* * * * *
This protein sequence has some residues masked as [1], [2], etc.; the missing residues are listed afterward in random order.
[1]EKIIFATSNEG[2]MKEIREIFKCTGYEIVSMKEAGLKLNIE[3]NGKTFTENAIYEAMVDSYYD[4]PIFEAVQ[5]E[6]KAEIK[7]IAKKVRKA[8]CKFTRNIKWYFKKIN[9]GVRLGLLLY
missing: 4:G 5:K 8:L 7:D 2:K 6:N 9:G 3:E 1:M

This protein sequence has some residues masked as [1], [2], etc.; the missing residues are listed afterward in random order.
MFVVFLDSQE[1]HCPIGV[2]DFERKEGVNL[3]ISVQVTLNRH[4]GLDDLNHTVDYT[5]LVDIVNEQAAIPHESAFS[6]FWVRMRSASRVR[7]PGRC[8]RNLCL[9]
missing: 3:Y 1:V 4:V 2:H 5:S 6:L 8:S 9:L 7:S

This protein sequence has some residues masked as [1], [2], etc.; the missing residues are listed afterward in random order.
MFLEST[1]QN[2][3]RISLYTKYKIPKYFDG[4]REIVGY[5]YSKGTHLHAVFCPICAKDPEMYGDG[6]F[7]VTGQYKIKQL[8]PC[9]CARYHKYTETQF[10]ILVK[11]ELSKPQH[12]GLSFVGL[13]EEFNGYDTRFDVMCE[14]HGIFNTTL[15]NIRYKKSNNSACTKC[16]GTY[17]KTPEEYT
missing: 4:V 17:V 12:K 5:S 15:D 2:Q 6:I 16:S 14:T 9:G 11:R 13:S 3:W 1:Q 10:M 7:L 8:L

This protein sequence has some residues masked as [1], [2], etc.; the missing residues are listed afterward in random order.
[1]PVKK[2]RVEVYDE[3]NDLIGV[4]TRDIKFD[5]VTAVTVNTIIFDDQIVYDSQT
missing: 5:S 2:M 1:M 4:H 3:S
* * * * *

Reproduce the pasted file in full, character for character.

This protein sequence has some residues masked as [1], [2], etc.; the missing residues are listed afterward in random order.
[1]EKIIFATSNEG[2]MKEIREIFKCTGYEIVSMKEAGLKLNIE[3]NGKTFTENAIYEAMVDSYYD[4]PIFEAVQ[5]E[6]KAEIK[7]IAKKVRKA[8]CKFTRNIKWYFKKIN[9]GVRLGLLLY
missing: 4:G 5:K 8:L 7:D 2:K 6:N 9:G 3:E 1:M

This protein sequence has some residues masked as [1], [2], etc.; the missing residues are listed afterward in random order.
MFVVFLDSQE[1]HCPIGV[2]DFERKEGVNL[3]ISVQVTLNRH[4]GLDDLNHTVDYT[5]LVDIVNEQAAIPHESAFS[6]FWVRMRSASRVR[7]PGRC[8]RNLCL[9]
missing: 3:Y 1:V 4:V 2:H 5:S 6:L 8:S 9:L 7:S

This protein sequence has some residues masked as [1], [2], etc.; the missing residues are listed afterward in random order.
MFLEST[1]QN[2][3]RISLYTKYKIPKYFDG[4]REIVGY[5]YSKGTHLHAVFCPICAKDPEMYGDG[6]F[7]VTGQYKIKQL[8]PC[9]CARYHKYTETQF[10]ILVK[11]ELSKPQH[12]GLSFVGL[13]EEFNGYDTRFDVMCE[14]HGIFNTTL[15]NIRYKKSNNSACTKC[16]GTY[17]KTPEEYT
missing: 4:V 17:V 12:K 5:S 15:D 2:Q 6:I 16:S 14:T 9:G 11:R 13:S 3:W 1:Q 10:M 7:L 8:L

This protein sequence has some residues masked as [1], [2], etc.; the missing residues are listed afterward in random order.
[1]PVKK[2]RVEVYDE[3]NDLIGV[4]TRDIKFD[5]VTAVTVNTIIFDDQIVYDSQT
missing: 5:S 2:M 1:M 4:H 3:S